- Unbeliebable: White House turns Bieber petition response into immigration screed
- Obama signs law denying Iran ambassador’s visa, but says law is ‘advisory’
- Mich. judge to laughing convicted killer: ‘I hope you die in prison’
- Man charged in Kansas City-area highway shootings
- Keystone XL pipeline still on hold after State Dept. decision
- Fla. man charged with killing 16-month-old son to play Xbox undisturbed
- Drones from the deep: Pentagon develops ocean-floor attack robots
- Michigan mayor slaps back atheists’ try to erect ‘reason station’ at city hall
- PHILLIPS: Where is the conservative establishment?
- 7.5-magnitude earthquake shakes southern Mexico
Mother appeals ruling on gays
DENVER — A Christian mother is appealing a judge’s decision that prohibits her from teaching her daughter that homosexuality is wrong.
Cheryl Clark, who left a lesbian relationship in 2000 after converting to Christianity, was ordered by Denver County Circuit Judge John Coughlin to “make sure that there is nothing in the religious upbringing or teaching that the minor child is exposed to that can be considered homophobic.”
Dr. Clark filed her appeal with the Colorado Court of Appeals last week.
Her former lover, Elsey McLeod, was awarded joint custody of the child, an 8-year-old girl who is Dr. Clark’s daughter by adoption.
The case has raised red flags among some Christians, who say the decision infringes upon the mother’s right to freedom of expression and religion.
While custody cases involving homosexual parents are becoming more common, the Denver decision goes beyond previous court orders, said Mathew Staver, president of Liberty Counsel, a public-interest law firm based in Orlando, Fla.
“We’ve seen cases around the country where the court will order one parent not to say anything negative about the other spouse’s lifestyle, but this goes much further than anything we’ve seen,” said Mr. Staver, whose firm specializes in constitutional issues involving marriage.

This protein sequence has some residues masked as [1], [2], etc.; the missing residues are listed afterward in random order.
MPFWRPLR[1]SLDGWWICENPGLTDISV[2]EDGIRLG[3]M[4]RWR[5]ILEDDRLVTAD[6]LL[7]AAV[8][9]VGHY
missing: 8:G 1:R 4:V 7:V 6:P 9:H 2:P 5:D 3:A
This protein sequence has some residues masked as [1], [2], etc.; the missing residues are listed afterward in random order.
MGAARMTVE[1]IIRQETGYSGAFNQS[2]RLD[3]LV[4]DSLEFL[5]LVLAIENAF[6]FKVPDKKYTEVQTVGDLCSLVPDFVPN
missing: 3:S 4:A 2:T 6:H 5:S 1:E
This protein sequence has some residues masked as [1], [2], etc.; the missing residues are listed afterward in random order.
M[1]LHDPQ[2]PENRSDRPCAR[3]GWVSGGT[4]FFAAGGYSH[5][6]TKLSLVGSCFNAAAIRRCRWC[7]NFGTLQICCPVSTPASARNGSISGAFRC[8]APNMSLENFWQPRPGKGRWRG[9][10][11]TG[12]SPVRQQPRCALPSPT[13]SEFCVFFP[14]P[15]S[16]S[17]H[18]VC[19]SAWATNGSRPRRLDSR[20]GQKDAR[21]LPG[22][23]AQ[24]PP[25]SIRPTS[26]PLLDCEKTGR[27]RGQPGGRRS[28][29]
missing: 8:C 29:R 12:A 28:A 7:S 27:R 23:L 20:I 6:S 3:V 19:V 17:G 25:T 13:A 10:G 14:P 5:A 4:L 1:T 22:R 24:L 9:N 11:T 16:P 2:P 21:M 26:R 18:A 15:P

Mr. Staver said he filed a friend-of-the-court brief last month with the Colorado Court of Appeals at the request of Dr. Clark’s attorney and that the order effectively prevents the mother from practicing her religion in her daughter’s presence.
“The mother is a Christian, and that’s a major part of her lifestyle,” he said. “She would be prohibited from reading her daughter Romans 1 or anything in the Bible on sexual fidelity in marriage, going to Bible study, or listening to a sermon on marriage or fidelity.”
Mr. Staver said he has acted as a spokesman for Dr. Clark, a physician, and her attorney, who have avoided speaking directly to the media. Miss McLeod’s attorney, Gina Weitzenkorn, said the case has been put under seal and would not comment.
A spokeswoman for the Lambda Legal Defense Fund, a homosexual rights advocacy group, declined to comment, saying she was unaware of the case.
Judge Coughlin, who issued his ruling April 28, did award Dr. Clark sole responsibility for the girl in the area of religion, although with the caveat about exposing the child to anything “homophobic.”
He also said the two women “will never be able to agree regarding the religious upbringing of the minor child.”
Mr. Staver pointed out that the judge gave no similar orders to Miss McLeod regarding remarks or teaching about Christianity or Christians. “It’s a real one-way street on this,” he said.
Women losing coverage under Obamacare, too
- Scalia to students on high taxes: At a certain point, 'perhaps you should revolt'
- Former Ranger breaks silence on Pat Tillman death: I may have killed him
- Special Forces' suicide rates hit record levels casualties of 'hard combat'
- Feds approve powdered alcohol; 'Palcohol' available later this year
- EDITORIAL: Mark Warner running scared?
- Army goes to war with National Guard, seizes Apache attack helicopters
- Critics rail against liberal bias for commencement speakers
- Harry Reid blasts Bundy ranch supporters as 'domestic terrorists'
- EDITORIAL: More Lerner smoking-gun emails at IRS
- EDITORIAL: Republicans finally fight back in phony 'war on women'
Top 10 handguns in the U.S.